Whether it was the second world war, or the wars raging on today, wartime sexual violence has always been perpetrated. Yet, as Breaking The Silence shows, sometimes — too often — as much as forty years go by before victims get so much as recognition.
Seayoon Jeong’s 27-minute short, co-written by Sandra Philip, tells the story of thousands of women from, among others, Korea, China, the Philippines, the Netherlands, and Australia, who were captured and forced into sexual slavery, humiliatingly termed as ‘comfort women”. The stats run in excess of 450,000.
Jeong puts a face to the numbers: the protagonist Francesca (Grace Shen), finally agrees to an interview after she is diagnosed with lung cancer. It is 1981, 36 years have passed since the war ended, and 40 years since Francesca was captured while serving as a nurse in Hong Kong. Flashbacks in black and white revisit the atrocities on the thousands, both of those that survived and those that did not. Played by Grace Chim, a young Francesca joined the Red Cross filled with determination and wide-eyed optimism. Things turn bad fast, evoking nauseating dread and horror as we watch people being killed or worse, captured.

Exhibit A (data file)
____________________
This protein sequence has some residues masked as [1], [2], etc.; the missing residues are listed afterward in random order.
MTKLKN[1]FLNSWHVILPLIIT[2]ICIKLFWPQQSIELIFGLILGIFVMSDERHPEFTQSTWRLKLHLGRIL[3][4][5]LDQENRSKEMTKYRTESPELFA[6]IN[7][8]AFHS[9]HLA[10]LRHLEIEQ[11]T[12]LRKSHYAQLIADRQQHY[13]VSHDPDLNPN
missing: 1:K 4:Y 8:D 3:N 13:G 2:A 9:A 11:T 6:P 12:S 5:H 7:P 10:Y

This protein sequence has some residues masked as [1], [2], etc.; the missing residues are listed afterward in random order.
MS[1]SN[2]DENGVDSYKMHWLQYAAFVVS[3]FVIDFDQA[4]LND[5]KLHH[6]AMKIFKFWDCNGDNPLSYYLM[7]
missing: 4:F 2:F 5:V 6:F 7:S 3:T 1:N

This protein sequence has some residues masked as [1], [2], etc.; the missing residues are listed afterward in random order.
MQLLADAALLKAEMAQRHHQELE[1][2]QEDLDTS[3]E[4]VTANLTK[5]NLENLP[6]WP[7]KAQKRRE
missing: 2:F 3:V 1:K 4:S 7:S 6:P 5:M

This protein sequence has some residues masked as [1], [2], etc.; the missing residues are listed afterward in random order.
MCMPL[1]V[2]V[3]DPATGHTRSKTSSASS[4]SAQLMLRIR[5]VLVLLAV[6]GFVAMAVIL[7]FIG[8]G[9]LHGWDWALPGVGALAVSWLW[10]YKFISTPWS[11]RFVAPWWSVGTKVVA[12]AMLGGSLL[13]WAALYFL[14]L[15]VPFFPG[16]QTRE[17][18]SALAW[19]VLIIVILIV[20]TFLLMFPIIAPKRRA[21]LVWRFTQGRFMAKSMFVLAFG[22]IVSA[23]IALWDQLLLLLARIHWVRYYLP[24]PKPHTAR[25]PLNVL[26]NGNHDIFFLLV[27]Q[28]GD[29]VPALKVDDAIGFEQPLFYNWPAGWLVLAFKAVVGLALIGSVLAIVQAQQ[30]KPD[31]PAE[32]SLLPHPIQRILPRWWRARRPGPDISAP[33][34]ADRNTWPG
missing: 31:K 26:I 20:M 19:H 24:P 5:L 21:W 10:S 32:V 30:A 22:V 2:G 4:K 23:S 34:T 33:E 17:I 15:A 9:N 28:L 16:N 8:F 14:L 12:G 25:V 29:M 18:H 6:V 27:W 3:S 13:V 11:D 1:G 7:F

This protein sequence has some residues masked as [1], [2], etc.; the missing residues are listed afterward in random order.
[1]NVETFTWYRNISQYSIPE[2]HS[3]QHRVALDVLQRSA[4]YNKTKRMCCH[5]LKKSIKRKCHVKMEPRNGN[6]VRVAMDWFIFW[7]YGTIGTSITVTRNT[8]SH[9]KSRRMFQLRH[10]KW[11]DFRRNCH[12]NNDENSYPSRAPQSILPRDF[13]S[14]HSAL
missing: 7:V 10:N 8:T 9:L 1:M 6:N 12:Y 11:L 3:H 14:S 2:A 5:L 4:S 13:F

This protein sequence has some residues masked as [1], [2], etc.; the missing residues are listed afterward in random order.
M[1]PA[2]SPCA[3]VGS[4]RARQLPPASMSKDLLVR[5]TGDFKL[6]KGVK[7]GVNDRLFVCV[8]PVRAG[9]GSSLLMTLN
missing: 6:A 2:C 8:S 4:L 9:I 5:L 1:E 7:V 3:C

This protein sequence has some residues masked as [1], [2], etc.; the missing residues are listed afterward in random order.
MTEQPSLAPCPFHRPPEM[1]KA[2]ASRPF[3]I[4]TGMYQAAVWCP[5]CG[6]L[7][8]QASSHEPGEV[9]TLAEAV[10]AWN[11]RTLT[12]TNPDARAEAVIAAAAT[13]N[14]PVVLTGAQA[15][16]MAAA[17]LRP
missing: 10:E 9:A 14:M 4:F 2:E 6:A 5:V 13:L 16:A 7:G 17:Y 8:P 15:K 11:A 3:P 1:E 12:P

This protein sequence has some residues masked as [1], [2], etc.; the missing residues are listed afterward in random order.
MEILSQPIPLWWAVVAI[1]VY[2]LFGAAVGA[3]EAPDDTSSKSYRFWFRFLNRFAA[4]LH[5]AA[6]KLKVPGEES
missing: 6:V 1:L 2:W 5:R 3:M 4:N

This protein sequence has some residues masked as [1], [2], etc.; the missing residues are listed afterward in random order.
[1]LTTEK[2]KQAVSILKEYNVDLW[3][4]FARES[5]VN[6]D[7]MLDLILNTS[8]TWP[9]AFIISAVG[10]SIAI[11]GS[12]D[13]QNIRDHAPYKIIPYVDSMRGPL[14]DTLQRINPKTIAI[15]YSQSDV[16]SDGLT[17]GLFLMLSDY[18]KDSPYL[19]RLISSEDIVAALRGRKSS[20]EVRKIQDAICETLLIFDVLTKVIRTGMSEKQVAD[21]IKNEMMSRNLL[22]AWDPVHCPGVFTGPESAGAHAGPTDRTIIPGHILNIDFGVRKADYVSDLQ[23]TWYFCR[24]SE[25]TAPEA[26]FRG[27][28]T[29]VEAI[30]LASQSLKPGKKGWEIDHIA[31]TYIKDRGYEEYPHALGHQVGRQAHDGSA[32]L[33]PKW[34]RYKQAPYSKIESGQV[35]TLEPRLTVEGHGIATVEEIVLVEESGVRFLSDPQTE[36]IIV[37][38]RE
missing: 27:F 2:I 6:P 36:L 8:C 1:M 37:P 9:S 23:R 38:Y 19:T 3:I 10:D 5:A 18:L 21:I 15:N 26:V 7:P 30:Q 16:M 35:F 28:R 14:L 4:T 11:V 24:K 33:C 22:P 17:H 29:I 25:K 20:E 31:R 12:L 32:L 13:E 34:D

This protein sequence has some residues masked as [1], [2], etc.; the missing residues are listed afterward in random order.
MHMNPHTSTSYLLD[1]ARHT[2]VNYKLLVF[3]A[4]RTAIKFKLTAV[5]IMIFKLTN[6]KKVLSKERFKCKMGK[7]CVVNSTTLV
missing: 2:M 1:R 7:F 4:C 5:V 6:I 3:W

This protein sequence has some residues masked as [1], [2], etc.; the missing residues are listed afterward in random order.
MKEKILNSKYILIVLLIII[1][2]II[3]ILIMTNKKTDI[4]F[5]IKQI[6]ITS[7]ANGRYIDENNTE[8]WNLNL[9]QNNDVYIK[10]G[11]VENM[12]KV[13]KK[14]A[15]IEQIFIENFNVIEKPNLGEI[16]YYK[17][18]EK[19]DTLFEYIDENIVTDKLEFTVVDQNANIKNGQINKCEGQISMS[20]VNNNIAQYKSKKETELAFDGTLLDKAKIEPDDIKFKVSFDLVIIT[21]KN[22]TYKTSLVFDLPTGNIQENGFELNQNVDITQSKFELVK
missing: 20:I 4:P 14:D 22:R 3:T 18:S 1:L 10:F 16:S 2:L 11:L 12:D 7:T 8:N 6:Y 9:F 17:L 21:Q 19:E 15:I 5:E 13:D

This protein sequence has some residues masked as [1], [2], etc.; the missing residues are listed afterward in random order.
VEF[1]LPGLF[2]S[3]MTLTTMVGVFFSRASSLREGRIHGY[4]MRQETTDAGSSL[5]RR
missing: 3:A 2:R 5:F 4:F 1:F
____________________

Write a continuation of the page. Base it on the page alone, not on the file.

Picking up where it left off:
In the present, Betty (Rumi Oyama), the interviewer, suggests that Francesca should attend a protest demanding that the UN recognise the issuance of comfort women as a war crime. Shen’s reserved act leaves us unsure whether she will, giving the audience a moment to contemplate Francesca’s character and her experiences.
Jeong adds an unexpected moment of respite, showing an unusual sensitivity to the needs and motivations of a character: the daughter whose photo Francesca keeps returning to, turns up to join the protest. As mother and daughter see each other across the crowd, it becomes explicitly clear that her daughter’s support is the closure and recognition that really mattered to Francesca.
Jeong’s story puts the ways of the world in perspective. Although it focuses much of its runtime on the crimes, the story’s scope spans further, examining a post-war world and the actions of the governments involved, asking why it took forty years to do what should have been done right away. We are perhaps yet some distance away from asking why what happened, should have happened at all.#ShortFilmReview: Breaking The Silence: Acknowledgement is a good first step. Click To Tweet
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Breaking The Silence: Forty Years Of Unacknowledged Trauma